return (
    <Query asyncMode query={MOVIE_QUERY} variables=>
      {({ data: { movie } }) => (
        <Fragment>
          <FullPoster movie={movie} />
          <h2>{movie.title}</h2>
          <div>{movie.overview}</div>
        </Fragment>
      )}
    </Query>
  );
}

GraphQL query

In the example above, there is an asyncMode prop attached to the Query component that allows for async rendering. The sample code below shows the render method in the Query component.

....
if (loading) {
    if(this.props.asyncMode) {
        throw this.state.queryObservable!.result();
    }
}
Object.assign(data.data, this.previousData, currentResult.data);

Query component render method

If the async mode is turned on, rendering is suspended till data is fetched. In the example above, it throws a promise in async mode. During the suspension, a developer can now effectively control the loading states via using a component with a prop that has a time limit attached to it as shown below or through the loading API method from the createFetcher.

<Placeholder 
    delayMs={1000} 
    fallback={<Loadingsize="medium" color="blue" />}

Note: Dan Abramov mentioned that there is the concept of a loading API from the simple-cache-provider. It might land as a Loading component or the name might change in upcoming ReactJS releases.

In React, if a component suspends, we keep rendering the siblings as deeply as we can. Suspend means "don't commit," not "don't reconcile." - Andrew Clark

Another use case is Code splitting. Code splitting is a concept used in improving performance by loading only the code a particular page needs in an application. Code splitting works well with the suspense feature.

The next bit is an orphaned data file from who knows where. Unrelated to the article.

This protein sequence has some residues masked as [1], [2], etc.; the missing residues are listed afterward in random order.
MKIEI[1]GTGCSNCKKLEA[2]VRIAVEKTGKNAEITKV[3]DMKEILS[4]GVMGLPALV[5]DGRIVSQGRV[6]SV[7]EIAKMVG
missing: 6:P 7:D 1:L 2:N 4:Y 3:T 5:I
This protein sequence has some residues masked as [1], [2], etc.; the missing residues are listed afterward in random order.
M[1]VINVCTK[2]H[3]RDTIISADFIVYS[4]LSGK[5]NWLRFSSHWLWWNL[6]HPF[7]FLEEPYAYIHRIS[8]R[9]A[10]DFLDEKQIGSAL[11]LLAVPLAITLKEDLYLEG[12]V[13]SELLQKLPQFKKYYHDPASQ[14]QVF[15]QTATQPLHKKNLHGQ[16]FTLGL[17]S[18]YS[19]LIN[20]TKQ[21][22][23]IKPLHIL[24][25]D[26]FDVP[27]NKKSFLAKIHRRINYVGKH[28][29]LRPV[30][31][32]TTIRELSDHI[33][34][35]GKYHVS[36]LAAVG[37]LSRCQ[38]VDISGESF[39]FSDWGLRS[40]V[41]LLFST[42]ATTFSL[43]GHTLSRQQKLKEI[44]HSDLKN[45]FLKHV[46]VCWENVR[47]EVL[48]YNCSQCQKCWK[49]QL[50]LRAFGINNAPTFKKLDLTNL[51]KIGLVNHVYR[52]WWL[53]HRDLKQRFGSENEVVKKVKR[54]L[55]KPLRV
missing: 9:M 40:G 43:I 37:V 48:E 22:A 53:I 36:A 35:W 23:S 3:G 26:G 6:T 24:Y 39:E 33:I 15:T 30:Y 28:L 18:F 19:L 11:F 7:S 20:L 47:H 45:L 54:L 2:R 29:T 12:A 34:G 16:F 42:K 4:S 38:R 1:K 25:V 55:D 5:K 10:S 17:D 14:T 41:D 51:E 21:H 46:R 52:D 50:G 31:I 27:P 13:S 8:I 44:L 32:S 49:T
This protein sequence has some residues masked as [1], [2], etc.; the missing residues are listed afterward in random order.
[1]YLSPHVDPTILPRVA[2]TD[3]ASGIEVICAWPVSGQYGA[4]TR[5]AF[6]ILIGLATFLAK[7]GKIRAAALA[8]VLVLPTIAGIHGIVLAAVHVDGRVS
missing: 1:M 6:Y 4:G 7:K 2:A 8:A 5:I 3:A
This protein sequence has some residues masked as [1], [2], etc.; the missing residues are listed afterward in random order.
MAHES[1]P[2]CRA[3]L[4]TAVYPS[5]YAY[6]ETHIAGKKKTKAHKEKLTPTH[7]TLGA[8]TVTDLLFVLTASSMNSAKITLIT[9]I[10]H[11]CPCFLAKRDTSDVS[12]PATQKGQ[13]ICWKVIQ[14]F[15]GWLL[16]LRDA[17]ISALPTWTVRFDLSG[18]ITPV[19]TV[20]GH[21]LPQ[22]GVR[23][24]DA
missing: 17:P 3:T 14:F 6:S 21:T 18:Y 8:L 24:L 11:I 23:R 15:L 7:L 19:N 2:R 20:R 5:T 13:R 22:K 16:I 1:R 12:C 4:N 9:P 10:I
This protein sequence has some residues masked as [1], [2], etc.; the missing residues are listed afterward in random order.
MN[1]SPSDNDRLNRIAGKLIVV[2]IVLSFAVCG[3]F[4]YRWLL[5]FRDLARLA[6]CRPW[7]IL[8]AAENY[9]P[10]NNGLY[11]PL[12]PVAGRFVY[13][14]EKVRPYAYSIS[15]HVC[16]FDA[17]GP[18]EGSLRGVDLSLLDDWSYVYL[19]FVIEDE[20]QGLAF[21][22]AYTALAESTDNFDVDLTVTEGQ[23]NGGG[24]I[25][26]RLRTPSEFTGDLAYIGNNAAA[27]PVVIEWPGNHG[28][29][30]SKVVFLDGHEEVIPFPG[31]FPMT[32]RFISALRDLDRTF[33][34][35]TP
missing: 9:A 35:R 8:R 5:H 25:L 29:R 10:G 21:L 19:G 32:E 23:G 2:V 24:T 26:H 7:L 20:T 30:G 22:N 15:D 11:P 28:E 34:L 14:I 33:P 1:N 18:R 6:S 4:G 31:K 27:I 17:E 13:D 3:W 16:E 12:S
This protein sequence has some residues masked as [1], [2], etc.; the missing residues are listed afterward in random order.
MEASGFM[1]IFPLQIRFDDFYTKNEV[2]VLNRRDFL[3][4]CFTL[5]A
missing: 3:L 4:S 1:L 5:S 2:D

import { createFetcher } from 'React';

// dynamic imports
const moviePageFetcher = createFetcher(
    () => import('./MoviePage')
);

// get the MoviePage component
const moviePage = moviePageFetcher.read().default;

...

The code above loads the MoviePage component only when it is needed while taking advantage of the suspense feature via the createFetcher method.

Aside: Securing React Apps with Auth0

As you will learn in this section, you can easily secure your React applications with Auth0, a global leader in Identity-as-a-Service (IDaaS) that provides thousands of enterprise customers with modern identity solutions. Alongside with the classic username and password authentication process, Auth0 allows you to add features like Social Login, Multifactor Authentication, Passwordless Login, and much more with just a few clicks.

To follow along the instruction describe here, you will need an Auth0 account. If you don't have one yet, now is a good time to sign up for a free Auth0 account.

Also, if you want to follow this section in a clean environment, you can easily create a new React application with just one command:

npx create-react-app react-auth0

Then, you can move into your new React app (which was created inside a new directory called react-auth0 by the create-react-app tool), and start working as explained in the following subsections.

Setting Up an Auth0 Application

To represent your React application in your Auth0 account, you will need to create an Auth0 Application. So, head to the Applications section on your Auth0 dashboard and proceed as follows:

  1. click on the Create Application button;
  2. then define a Name to your new application (e.g., "React Demo");
  3. then select Single Page Web Applications as its type.
  4. and hit the Create button to end the process.

After creating your application, Auth0 will redirect you to its Quick Start tab. From there, you will have to click on the Settings tab to whitelist some URLs that Auth0 can call after the authentication process. This is a security measure implemented by Auth0 to avoid the leaking of sensitive data (like ID Tokens).

So, when you arrive at the Settings tab, search for the Allowed Callback URLs field and add http://localhost:3000/callback into it. For this tutorial, this single URL will suffice.

That's it! From the Auth0 perspective, you are good to go and can start securing your React application.

Dependencies and Setup

To secure your React application with Auth0, there are only three dependencies that you will need to install:

  • auth0.js: This is the default library to integrate web applications with Auth0.
  • react-router: This is the de-facto library when it comes to routing management in React.